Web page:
Politics as is is meaningless and dead for the majority. It is a career for self-serving bullshitters in the main. People are not represented, they are duped and betrayed.

    What is amazing is that apathy rather than insurrection is the effect of that….

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  4. Reblogged this on Move for Change and the Brooklyn Culture Jam and commented:

    Another voice about the reality of our current economy. For what it’s worth, people like Paul Craig Roberts were predicting over a decade ago that we were headed for third-world status if we didn’t address off-shoring and the death of middle-class employment. A nation of Walmart Greeters and hospital orderlies cannot pay for the huge military juggernaut we have, let alone cover the FICA costs of the Boomer generation. and the disconnect between salaries and productivity can’t be called out often enough. As for the racism that made this possible, not nearly enough has been written.

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  5. noreen cerino says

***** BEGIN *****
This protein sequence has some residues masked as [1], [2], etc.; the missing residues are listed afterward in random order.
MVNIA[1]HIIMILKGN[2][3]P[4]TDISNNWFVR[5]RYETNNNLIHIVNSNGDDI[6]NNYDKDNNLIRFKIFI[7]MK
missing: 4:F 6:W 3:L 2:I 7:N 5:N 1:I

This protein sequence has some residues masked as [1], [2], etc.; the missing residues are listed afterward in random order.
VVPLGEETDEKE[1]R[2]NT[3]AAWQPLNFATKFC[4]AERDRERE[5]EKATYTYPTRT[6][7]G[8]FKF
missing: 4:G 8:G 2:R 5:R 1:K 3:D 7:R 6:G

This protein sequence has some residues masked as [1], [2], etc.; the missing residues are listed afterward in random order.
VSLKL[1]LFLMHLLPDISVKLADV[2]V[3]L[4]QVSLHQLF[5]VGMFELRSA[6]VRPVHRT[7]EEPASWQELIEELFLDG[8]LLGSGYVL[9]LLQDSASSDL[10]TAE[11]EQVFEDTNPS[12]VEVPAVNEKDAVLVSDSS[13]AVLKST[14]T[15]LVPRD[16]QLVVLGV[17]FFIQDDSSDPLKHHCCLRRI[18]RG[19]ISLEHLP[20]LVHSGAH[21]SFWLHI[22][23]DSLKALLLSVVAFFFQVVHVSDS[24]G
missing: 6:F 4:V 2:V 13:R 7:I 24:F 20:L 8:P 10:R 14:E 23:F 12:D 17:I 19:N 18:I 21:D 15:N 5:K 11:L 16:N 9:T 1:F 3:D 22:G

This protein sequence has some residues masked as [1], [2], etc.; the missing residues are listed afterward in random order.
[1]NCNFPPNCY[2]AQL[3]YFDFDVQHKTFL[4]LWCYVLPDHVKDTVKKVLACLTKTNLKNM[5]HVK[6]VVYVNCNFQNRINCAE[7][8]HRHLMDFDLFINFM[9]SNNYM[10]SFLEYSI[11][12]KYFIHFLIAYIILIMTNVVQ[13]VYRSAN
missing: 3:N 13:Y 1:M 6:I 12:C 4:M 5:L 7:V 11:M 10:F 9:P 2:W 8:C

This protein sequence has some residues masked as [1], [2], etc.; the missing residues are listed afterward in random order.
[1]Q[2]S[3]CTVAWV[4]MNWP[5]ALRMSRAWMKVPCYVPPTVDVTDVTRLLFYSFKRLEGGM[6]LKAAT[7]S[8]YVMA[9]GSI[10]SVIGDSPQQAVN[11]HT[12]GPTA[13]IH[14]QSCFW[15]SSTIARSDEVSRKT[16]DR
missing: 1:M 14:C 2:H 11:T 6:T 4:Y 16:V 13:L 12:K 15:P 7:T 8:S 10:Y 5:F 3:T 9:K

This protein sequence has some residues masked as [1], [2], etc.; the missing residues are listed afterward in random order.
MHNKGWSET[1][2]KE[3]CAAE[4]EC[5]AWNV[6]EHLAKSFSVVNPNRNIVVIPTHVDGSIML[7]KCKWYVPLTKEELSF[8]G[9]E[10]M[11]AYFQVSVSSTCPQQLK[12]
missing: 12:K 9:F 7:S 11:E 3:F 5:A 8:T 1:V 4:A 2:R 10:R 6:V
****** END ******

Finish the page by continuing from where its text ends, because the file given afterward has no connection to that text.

While I agree with the premise of an economic and social divide between the coasts and middle America, I find much of this article to be patronizing and misleading. For one thing 30% of Americans have a BA or greater, not 20%, and many don’t live in the “FTE sector”. Here in middle America, a place this person has obviously never been to (you know, flyover country), we also have many wealthy people, people with good jobs, people who read to their kids, help with their homework, get a good nights sleep, actually ride in airplanes(!), have traveled both inside and outside of the country,enjoy enriching pastimes, read books, drive new cars and pick ups, are educated about politics and the world, etc. Your coastal elitist enclaves are also full of the “economically disadvantaged” who don’t have, or do any of these things. Many just rely on the government teat. Has middle America and the middle class taken a hit with the loss of blue collar jobs? Yes, certainly. Unlike the rest of you, we prefer, in general, not to think of ourselves as victims. You make middle America, the “other 80%, sound like a third world country, like we have the lock on single motherhood and poverty. Are you serious? Here in the heartland, we probably have a stronger work ethic, more intact families, certainly more self reliance, a better ability to take care of ourselves and others when the SHTF, and a stronger spiritual life which enables all these things. But as long as you have more new cars. Oh, look, here comes my broken down public transportation to get me to my night job cleaning toilets at Walmart. Gotta run.